Dated Delivery Model: When a newspaper aggressively invests in a digital platform, they unlock new capabilities. They can update editions throughout the day. They can change digital ads on the fly. They can see what articles are trending and promote that content more aggressively. Traditional newspapers have none of those options. The same is true when comparing unconnected on-premise technology to connected or cloud offers. Suddenly, that unconnected on-premise software application looks just about as valuable as a day-old printed newspaper.
Yes, on-premise technology providers have many worrisome commonalities with the media titans of old. We can see from the newspaper industry that many well respected brands did not make the bend through industry disruption. The same will be true in the technology industry.
The newspaper industry proves, yet again, that leaning into the reality of new industry trends is the only path to survival and eventual growth. Over the next decade, that reality will undoubtedly play out in the technology industry.
It is a snowy, crisp morning in my neighborhood. I sip on a cup of coffee and finish reading the sports section of my local paper--on my Ipad. There is a big news conference scheduled by the head football coach later today. I’ll read the recap in the afternoon update.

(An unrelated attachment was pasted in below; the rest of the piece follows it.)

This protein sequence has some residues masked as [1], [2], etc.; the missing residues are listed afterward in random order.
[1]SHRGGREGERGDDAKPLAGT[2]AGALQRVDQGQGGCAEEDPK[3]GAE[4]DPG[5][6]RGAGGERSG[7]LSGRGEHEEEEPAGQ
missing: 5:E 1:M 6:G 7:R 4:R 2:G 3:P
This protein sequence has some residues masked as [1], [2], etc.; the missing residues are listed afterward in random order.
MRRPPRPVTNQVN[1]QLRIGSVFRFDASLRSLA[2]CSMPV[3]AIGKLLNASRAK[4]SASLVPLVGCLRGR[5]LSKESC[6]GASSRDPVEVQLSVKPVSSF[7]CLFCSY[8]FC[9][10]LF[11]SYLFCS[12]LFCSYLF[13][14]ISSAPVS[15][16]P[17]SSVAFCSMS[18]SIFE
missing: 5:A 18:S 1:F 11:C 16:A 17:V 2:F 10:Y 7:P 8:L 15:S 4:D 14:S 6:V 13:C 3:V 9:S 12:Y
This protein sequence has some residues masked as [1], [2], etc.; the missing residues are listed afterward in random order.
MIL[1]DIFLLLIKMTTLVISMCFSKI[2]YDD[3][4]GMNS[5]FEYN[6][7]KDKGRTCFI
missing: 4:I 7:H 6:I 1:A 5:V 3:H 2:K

Suddenly, I see a car slog through the snow. It is the paper getting delivered to my neighbor. She is the last one on the street to stay with the print edition. Today, it arrived two hours late because of the heavy snow. And already, some of the news printed on the pages is woefully out of date.
“The Haves and the Have Nots” was chosen as the theme for this spring’s TSIA Interact virtual conference, taking place May 4-6, 2021. Join TSIA and industry leaders as we discuss the critical business capabilities that will separate the haves from the have nots in the technology and services industries.
 Between Haves and Have-Nots: Local newspapers are failing to make the digital transition larger players did — and are in danger of vanishing. Hagey, K., Alpert, L. I., & Serkez, Y. (2019, May 4).
Post Date: March 4, 2021
Thomas Lah is executive director and executive vice president of TSIA. Since 1996, he has used his incisive analysis, strategic thinking, and creative solutions to help some of the world’s largest technology companies improve the efficiency of their daily operations. He has authored several books, including, Bridging the Services Chasm (2009), Consumption Economics (2011), B4B (2013), and Technology-as-a-Service Playbook: How to Grow a Profitable Subscription Business (2016).
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The Technology & Services Industry Association (TSIA) is dedicated to helping technology and services organizations large and small grow and advance in the technology industry. Find out how you can achieve success, too. Call us at (858) 674-5491 or we can call you.